Imagine a fallen tree on a steep hillside

Dundee

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Without pictures or genus... imagine a fallen tree on a steep hill that is being held up, parallel to the horizon, from the ground below by another plant.

The tree must still have roots in the ground because vertical shoots are rising up from the trunk. The shoots maybe a year or two old and numbering in the half dozen.

The ultimate question is, by airlayering the shoots would a forest bonsai live a more symbiotic life if all the displayed trees be from the same plant? And I don’t mean symbiotic in the philosophical way... or maybe I do. Just a thought!

Obviously, the question of success is based on if the tree would take kindly to airlayering and if the tree is well suited for bonsai work.

If so, I’ve discovered a tree that’s fit the bill.
 

Bnana

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What do you mean by symbiotic, you are clearly not using it in the common way?

To me it just sounds like just having 6 air layers of one plant. But from a tree that does sound pretty spectacular where it's is now.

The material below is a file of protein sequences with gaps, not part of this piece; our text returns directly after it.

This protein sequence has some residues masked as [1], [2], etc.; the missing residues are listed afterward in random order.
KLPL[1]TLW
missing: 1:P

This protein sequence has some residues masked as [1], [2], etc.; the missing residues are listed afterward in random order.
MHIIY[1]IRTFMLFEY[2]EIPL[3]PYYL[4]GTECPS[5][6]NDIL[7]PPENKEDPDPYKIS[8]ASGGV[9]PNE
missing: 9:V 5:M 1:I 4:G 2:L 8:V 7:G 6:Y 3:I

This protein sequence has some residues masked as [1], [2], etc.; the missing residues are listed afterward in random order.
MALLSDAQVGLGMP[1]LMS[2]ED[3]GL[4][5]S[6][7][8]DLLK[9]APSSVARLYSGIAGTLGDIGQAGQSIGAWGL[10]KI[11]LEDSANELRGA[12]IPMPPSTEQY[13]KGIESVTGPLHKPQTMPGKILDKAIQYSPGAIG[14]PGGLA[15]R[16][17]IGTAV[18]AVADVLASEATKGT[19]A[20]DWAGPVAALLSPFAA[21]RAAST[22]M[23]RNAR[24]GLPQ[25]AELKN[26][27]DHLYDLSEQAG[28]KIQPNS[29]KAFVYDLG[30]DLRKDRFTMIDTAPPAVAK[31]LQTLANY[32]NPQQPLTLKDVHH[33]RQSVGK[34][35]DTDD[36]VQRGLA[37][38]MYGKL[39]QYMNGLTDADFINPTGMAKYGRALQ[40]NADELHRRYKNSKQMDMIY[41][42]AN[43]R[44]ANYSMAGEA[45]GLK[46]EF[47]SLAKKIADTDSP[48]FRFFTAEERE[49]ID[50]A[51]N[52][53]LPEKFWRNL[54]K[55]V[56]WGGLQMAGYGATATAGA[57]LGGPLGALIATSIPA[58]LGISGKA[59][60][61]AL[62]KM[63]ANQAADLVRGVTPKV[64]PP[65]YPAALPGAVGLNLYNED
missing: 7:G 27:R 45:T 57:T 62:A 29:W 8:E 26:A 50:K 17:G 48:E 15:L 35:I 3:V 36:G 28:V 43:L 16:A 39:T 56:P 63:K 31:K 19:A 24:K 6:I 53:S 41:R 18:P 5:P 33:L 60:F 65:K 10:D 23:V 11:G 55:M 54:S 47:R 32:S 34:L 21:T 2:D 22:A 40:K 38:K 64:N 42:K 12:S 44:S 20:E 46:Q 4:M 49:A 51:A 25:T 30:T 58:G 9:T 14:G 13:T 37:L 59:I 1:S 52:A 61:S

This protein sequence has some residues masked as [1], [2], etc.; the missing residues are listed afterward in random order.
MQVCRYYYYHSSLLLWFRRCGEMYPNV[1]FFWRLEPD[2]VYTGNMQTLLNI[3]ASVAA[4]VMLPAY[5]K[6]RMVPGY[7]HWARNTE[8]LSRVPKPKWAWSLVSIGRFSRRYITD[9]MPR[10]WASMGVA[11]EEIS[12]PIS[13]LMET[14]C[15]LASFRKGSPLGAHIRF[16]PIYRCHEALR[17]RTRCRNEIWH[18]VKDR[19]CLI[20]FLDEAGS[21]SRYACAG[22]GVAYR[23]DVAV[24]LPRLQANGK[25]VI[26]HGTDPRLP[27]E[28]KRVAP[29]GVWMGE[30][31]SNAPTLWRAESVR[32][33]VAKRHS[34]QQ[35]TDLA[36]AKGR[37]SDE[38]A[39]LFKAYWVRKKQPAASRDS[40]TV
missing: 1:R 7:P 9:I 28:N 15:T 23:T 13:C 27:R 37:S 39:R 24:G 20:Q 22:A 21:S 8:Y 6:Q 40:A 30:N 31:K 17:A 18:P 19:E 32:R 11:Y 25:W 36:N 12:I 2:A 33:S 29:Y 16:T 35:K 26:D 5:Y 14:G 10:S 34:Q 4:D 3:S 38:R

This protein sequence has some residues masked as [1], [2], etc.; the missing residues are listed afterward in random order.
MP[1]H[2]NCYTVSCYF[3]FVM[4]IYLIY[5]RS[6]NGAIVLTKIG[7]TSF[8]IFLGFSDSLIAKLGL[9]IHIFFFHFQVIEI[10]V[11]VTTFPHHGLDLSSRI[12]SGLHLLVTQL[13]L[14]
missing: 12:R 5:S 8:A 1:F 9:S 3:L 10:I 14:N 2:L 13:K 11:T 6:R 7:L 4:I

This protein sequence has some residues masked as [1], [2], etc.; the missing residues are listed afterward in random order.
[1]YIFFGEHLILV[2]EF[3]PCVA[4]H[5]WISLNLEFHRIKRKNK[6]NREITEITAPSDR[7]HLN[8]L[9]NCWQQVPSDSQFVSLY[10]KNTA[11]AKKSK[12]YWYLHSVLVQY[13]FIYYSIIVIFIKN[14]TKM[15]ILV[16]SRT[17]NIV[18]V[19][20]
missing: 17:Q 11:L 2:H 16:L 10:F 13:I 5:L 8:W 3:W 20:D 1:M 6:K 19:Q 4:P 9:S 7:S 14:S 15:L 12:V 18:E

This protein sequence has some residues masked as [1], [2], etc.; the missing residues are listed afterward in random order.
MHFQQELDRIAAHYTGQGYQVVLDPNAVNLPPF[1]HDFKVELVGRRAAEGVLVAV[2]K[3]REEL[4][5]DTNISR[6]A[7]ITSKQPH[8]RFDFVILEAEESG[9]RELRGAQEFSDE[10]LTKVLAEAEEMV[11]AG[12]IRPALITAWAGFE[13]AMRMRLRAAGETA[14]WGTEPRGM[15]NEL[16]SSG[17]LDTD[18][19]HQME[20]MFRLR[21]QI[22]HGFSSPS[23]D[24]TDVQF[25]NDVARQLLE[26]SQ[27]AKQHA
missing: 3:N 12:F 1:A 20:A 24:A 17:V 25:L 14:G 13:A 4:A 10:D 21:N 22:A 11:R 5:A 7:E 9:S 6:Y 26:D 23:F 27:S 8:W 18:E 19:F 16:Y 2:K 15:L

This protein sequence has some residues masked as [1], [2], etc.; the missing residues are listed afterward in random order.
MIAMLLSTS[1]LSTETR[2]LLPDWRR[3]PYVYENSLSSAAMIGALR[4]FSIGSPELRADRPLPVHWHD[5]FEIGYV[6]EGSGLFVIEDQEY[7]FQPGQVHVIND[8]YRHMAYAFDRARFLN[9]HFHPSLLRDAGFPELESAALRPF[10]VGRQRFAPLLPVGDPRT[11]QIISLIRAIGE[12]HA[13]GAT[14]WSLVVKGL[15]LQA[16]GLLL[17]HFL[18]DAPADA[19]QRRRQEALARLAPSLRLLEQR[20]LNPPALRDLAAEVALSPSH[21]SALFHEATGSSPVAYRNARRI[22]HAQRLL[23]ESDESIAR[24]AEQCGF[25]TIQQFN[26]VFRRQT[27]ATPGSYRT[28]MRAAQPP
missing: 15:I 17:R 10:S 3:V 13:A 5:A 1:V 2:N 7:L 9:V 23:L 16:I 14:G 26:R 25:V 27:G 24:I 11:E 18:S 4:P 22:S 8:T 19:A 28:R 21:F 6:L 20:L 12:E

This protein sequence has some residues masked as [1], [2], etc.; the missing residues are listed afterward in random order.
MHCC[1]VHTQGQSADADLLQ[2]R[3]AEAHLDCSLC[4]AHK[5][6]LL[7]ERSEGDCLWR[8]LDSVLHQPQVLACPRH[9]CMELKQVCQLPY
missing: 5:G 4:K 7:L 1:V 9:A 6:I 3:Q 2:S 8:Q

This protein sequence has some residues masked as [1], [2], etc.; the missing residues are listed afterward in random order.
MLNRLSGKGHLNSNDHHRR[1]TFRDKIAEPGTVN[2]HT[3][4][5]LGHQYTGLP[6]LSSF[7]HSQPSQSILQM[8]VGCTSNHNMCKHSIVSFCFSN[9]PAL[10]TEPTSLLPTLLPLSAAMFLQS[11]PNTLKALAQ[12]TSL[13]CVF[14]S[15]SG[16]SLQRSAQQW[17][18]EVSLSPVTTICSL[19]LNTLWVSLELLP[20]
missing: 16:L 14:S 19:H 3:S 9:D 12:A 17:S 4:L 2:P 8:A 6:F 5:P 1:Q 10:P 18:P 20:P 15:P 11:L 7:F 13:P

Dundee

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My initial curiosity and where my thoughts went were Aspen forest ecosystems. In that a bonsai pot is an ecosystem, that in part is a small man made controlled environment.

Also when thinking about mycology and the communication network of the “plant”. It’s an interesting thought to me. I’m sure many forest bonsai are created from same species, but is there an advantage to using the same plant’s growth in this style.

Philosophically, the plant comes from the same patent plant, does the forest bonsai thrive in these conditions. Digging deeper a close relationship between shoots gives a positive environment for the plant in a pot.

Maybe it’s just a personal interpretation, and it’s only (Had to look up the term) Anthropomorphism?
 

Forsoothe!

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Lots of tree roots graft with brethren of the same species, and become essentially "one" tree that looks like a forest of separate trees. We have a disease of Red Oaks locally and it's a problem because if one tree gets it, the whole colony dies. The Aspen are different in they are or can be one tree that has put out runners in a mat with sprouts every so many feet and cover a lot of ground, -hectares. Another type of growing that may be what you are referring to is Banyan Figs (among others) that have seeds that germinate in the litter in crotches of trees, grow roots down to the ground and eventually engulf the host and kill it, or not. The original "Banyan" fig is Ficus benghalensis which is famous for being so big it hid a whole army and is a national monument in India.
 

Potawatomi13

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Disadvantage of "all from one tree" forests is same growth characteristics/weaknesses ,no differences. Unless this is what is desired.
 

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